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I'm playing with the configurator, and it seems ironic that I can afford to build a little bit nicer car, if I'm willing to accept a power convertible top, due to the lower base price.
I love my Boxster and I love driving with the top down. But I wouldn't buy a convertible just to save a few bucks. There are some disadvantages. Especially this time of year when it's covered in salt. I won't put my rag top through a car wash.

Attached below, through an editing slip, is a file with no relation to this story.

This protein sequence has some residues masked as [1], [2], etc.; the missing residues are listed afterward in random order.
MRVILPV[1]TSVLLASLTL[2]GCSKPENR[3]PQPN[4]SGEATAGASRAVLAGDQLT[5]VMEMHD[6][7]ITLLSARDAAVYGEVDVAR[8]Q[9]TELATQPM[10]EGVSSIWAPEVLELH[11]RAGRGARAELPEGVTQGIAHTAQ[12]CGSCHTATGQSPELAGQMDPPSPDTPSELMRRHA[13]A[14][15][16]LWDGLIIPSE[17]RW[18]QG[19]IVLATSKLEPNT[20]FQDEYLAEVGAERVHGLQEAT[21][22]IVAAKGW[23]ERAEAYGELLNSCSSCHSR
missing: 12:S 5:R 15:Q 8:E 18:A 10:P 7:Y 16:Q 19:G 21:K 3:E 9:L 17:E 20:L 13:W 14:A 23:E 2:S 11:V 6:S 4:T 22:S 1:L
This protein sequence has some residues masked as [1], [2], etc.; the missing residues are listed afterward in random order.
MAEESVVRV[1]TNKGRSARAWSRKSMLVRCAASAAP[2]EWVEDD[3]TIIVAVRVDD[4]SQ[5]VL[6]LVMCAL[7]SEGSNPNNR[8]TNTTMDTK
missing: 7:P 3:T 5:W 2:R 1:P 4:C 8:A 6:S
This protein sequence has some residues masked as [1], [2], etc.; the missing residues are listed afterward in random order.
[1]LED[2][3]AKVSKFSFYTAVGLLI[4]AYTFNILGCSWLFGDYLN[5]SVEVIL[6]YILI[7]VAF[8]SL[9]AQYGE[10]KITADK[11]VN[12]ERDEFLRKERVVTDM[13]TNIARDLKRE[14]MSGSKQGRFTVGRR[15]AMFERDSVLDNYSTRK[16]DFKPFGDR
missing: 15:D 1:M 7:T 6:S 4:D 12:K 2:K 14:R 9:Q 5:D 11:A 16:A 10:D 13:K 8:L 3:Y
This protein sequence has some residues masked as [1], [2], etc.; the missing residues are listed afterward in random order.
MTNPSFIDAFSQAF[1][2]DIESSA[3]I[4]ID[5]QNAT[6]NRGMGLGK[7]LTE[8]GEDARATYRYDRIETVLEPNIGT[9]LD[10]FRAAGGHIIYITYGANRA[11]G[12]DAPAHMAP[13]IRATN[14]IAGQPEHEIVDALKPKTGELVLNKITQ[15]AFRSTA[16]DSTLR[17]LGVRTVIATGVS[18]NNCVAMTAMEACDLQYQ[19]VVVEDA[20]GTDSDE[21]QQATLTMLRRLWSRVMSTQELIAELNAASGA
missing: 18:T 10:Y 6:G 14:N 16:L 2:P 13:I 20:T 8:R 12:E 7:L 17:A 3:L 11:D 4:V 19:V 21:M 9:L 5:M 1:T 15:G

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I just checked the Porsche website. The prices are only $700 apart from each other and that difference gets you an extra 10 hp.


Cayman S $72,200 (315 hp)
Boxster S $72,900 (325 hp)
Your numbers are flipped (the Cayman S has 325 hp).

In the US, it breaks down like this:

Boxster: $51,400
Cayman: $52,600 (+ $1,200)

Boxster S: $63,300
Cayman S: $63,800 (+ $500)

Boxster GTS: $73,500
Cayman GTS: $75,200 (+ $1,700)
 

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Doesn't Porsche make a profit of 20,000 euros on each Boxster and Cayman?
As the value of the euro is down, but the dollar prices remain the same; it probably makes 30,000 now.